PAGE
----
This lecture explores sound-based cultural productions made by those affected by the disasters that occurred and began in March 2011—the earthquake, tsunami, and radiation release. These include a sound artist signaling radiation uncertainties and political geographies in an art installation; a phone booth built to allow users to communicate with their deceased loved ones; a musician who samples voices and soundscapes from her lost hometown; a Fukushima University professor conducting an ongoing soundscape archive. The productions gesture at ongoing social issues in subtle ways afforded by sound and recording. In other words, they force us to ask: how to listen to radiation that never sounds, to hear a house that is not there, to attend closely to voices unsure of what to say?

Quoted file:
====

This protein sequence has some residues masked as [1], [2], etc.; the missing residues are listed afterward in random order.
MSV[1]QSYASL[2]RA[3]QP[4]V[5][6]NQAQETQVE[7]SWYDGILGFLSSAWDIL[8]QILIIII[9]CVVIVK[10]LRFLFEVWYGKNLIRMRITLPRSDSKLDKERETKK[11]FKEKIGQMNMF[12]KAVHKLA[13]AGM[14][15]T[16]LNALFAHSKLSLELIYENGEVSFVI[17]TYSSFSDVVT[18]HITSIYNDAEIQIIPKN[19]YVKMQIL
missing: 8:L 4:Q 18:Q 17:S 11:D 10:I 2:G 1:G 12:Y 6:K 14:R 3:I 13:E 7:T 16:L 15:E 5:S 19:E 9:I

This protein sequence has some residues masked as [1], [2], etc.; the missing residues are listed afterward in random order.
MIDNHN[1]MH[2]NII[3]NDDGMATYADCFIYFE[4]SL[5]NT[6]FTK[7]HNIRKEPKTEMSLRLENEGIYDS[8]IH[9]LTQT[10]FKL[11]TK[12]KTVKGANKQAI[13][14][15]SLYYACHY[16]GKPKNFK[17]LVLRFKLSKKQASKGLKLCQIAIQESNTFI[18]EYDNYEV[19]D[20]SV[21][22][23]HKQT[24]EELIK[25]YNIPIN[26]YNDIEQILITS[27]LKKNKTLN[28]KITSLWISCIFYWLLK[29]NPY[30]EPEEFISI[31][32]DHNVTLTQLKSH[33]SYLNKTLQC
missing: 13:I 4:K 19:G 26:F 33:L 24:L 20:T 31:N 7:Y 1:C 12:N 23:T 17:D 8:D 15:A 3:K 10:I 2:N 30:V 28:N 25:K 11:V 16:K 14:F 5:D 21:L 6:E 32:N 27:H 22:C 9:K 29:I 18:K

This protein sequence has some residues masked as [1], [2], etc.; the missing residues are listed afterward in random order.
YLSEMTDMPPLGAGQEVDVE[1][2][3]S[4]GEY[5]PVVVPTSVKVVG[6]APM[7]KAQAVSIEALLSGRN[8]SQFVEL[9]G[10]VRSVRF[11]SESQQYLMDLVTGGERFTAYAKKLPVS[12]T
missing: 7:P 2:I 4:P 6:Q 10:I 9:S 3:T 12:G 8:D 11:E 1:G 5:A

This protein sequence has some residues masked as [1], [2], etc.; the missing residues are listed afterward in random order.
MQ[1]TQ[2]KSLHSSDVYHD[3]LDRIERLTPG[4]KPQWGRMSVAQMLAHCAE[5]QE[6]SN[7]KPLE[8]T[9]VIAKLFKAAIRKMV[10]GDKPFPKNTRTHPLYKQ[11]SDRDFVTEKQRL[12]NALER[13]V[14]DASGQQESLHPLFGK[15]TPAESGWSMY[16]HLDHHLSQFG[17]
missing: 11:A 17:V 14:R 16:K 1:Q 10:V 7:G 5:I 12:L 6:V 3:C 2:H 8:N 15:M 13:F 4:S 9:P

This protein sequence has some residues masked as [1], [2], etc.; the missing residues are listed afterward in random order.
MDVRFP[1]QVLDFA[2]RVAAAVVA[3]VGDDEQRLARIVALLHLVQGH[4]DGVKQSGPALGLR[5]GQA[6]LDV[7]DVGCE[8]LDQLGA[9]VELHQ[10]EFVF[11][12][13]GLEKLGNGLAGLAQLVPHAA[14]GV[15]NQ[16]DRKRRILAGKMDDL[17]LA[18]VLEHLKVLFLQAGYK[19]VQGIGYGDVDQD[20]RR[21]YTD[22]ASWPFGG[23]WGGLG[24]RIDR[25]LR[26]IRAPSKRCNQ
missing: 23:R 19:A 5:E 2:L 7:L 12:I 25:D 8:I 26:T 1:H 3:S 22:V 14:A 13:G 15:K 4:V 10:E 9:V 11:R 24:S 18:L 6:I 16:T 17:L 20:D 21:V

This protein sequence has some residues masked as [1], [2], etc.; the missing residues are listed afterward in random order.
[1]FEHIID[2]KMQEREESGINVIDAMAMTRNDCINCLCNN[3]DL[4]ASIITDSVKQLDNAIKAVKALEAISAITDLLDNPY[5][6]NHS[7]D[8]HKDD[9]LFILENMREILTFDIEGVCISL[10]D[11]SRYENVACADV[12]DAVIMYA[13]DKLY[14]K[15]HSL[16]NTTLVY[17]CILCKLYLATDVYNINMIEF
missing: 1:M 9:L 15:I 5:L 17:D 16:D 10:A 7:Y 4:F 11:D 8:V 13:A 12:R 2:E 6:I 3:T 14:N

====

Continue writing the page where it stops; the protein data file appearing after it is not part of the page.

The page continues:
Josh Trichilo is a PhD candidate in the Humanities department at York University, Toronto, and was a 2018-2019 Japan Foundation Fellow. Josh’s work focuses on sound, auditory culture, media, and trauma. Informed by both the fellowship and his experiences as a JET participant in Fukushima from 2011-2014, he studies soundscape archiving, sound art, and experimental music among those affected by the 2011 Tōhoku triple disaster.